The first approach.
Designer: The project manager requested a booth to present the keyboard.
Art director: Use regular icons, without embellishments. They need to clearly communicate the buttons’ ability to display anything at all, with the focus on alphabets.
The designer goes back to thinking.
All of a sudden, a new art director steps in bringing two ideas to the table. First, to place outlined hands with fingertips carrying different symbols on the side walls. The symbols might be illuminated to create an illusion of them glowing through the skin. Other symbols can be scattered around the hands as well; make them “off” (for example, by only outlining them.)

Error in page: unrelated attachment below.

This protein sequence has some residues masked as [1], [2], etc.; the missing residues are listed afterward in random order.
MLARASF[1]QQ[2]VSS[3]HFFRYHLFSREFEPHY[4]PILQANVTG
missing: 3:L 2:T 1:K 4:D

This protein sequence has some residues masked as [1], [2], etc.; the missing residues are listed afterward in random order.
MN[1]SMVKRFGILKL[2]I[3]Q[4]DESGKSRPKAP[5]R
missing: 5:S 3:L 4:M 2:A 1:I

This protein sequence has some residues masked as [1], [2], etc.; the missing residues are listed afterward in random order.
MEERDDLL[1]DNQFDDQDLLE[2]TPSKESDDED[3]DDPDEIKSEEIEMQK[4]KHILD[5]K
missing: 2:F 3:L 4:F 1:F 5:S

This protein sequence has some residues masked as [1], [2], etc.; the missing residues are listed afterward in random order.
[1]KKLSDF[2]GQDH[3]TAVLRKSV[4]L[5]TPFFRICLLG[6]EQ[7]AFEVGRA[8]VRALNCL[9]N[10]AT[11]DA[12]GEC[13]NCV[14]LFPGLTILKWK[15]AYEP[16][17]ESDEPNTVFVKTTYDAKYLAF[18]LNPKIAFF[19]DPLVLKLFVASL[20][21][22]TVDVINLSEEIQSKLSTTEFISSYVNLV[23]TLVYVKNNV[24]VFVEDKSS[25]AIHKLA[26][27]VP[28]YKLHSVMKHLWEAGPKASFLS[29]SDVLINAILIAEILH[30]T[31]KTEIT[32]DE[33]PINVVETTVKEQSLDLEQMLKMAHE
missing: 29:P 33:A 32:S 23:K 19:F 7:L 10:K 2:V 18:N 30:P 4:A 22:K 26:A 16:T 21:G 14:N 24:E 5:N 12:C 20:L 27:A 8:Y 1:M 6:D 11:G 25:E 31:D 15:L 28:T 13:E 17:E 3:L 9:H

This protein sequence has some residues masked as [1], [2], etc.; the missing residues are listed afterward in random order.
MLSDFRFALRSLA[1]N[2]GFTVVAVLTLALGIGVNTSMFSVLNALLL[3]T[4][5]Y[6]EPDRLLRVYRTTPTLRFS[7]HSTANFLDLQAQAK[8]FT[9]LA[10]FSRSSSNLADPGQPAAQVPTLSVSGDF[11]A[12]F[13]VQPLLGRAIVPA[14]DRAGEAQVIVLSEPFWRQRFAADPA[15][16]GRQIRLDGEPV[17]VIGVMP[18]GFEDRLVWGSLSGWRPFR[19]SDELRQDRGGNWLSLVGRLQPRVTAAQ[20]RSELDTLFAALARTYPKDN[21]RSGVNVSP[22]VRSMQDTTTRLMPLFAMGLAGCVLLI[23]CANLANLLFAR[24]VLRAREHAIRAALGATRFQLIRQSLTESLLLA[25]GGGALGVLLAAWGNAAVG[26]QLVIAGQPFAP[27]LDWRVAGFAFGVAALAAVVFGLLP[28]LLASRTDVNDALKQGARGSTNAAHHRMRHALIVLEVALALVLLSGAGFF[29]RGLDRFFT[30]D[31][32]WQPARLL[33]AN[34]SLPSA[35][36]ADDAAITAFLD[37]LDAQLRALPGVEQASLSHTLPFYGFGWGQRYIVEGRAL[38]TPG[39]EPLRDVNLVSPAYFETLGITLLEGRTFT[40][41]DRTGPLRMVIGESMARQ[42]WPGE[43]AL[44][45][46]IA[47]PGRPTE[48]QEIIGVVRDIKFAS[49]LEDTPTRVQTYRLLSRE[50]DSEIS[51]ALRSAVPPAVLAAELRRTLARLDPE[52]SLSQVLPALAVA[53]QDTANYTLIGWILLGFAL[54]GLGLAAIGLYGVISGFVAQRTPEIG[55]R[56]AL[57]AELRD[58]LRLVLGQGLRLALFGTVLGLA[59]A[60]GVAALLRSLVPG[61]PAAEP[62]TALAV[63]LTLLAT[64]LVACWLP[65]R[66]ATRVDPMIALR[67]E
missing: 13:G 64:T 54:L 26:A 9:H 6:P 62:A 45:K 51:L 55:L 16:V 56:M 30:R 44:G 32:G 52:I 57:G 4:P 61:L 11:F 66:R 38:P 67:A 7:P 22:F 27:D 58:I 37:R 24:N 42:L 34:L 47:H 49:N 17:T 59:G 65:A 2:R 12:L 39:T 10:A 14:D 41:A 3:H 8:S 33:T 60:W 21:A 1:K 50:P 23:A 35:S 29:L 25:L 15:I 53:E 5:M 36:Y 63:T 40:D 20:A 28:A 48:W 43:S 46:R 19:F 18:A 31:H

Option B: The back of the keyboard features a few, let’s say six, symbols changing through two-three pictograms (facilitated by the stereo-vario technology). Less active (outlined?) symbols can meanwhile “fly” from the keyboard outward horizontally.
Both options require the keyboard on the back wall, red floor, and black walls.
Designer: Here, I tried to put it together. “Grabby Hands” sounds like an interesting variant.
Choosing the “Grabby Hands.”
Reducing the number of podiums.
A timely message comes from New York, informing us that the walls can’t be tall all around.
Redoing the walls.
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